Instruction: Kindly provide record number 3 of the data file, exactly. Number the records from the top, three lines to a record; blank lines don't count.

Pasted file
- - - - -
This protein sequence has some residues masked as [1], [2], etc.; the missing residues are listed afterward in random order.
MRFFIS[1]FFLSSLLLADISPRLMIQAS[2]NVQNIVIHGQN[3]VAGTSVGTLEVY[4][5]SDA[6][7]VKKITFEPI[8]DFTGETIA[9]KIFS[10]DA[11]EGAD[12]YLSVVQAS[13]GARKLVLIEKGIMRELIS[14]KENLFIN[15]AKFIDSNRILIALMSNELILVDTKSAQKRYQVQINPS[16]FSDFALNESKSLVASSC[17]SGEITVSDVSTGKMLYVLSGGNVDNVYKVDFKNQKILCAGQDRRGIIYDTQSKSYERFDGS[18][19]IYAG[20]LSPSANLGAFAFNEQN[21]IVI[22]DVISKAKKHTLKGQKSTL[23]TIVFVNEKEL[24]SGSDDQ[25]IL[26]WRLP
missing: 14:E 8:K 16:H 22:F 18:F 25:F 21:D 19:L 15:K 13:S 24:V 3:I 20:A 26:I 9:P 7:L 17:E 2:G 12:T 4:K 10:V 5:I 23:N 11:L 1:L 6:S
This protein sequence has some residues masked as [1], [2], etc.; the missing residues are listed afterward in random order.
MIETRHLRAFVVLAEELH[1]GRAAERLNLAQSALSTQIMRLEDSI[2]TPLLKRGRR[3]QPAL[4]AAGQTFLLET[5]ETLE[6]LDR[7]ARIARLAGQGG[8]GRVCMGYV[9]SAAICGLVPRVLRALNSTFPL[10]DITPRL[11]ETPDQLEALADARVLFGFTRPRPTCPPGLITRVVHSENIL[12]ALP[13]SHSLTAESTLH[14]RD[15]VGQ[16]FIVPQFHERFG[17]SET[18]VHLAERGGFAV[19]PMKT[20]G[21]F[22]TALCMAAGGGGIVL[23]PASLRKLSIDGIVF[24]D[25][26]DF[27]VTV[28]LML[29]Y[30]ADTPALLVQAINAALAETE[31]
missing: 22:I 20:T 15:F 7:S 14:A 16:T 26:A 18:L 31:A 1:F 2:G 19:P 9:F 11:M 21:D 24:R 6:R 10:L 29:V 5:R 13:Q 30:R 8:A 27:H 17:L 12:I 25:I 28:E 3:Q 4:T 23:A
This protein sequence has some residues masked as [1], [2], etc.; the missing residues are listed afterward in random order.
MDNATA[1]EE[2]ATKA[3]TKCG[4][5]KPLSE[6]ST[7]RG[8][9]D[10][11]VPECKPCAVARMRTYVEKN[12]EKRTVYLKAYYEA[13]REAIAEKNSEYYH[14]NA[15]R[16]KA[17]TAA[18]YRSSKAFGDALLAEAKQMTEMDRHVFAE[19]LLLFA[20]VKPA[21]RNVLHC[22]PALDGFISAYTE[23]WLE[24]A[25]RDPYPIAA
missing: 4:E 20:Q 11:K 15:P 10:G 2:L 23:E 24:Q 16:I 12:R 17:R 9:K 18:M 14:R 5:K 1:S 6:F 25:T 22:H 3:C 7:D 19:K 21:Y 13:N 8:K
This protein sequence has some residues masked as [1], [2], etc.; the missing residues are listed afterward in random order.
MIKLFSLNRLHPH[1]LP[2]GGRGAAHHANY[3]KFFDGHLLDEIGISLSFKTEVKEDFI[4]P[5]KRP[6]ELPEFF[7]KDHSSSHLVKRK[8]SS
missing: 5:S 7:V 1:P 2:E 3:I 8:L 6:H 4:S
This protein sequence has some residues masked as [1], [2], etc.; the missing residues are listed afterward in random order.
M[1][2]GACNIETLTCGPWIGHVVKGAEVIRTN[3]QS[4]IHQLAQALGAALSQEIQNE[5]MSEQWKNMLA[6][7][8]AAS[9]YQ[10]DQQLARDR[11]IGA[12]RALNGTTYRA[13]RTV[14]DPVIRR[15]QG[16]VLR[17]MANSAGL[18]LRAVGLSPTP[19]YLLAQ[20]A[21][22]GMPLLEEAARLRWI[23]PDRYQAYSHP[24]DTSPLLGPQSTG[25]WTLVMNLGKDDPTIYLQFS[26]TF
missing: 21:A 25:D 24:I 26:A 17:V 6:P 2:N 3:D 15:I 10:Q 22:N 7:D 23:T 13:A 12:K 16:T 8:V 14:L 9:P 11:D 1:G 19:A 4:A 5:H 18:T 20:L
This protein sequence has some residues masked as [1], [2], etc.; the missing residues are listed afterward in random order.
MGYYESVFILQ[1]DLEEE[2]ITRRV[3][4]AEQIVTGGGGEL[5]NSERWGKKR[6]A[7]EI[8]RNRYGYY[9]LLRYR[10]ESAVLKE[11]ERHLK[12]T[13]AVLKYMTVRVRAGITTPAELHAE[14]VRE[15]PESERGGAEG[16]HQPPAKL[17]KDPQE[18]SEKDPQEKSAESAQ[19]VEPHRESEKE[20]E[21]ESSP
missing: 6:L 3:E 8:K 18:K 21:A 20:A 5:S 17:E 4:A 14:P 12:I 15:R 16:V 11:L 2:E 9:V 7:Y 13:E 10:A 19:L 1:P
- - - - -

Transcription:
This protein sequence has some residues masked as [1], [2], etc.; the missing residues are listed afterward in random order.
MDNATA[1]EE[2]ATKA[3]TKCG[4][5]KPLSE[6]ST[7]RG[8][9]D[10][11]VPECKPCAVARMRTYVEKN[12]EKRTVYLKAYYEA[13]REAIAEKNSEYYH[14]NA[15]R[16]KA[17]TAA[18]YRSSKAFGDALLAEAKQMTEMDRHVFAE[19]LLLFA[20]VKPA[21]RNVLHC[22]PALDGFISAYTE[23]WLE[24]A[25]RDPYPIAA
missing: 4:E 20:Q 11:K 15:P 10:G 2:L 23:E 24:Q 16:I 12:R 17:R 9:K 18:M 14:R 5:K 1:S 6:F 25:T 22:H 3:C 7:D 19:K 21:Y 13:N 8:K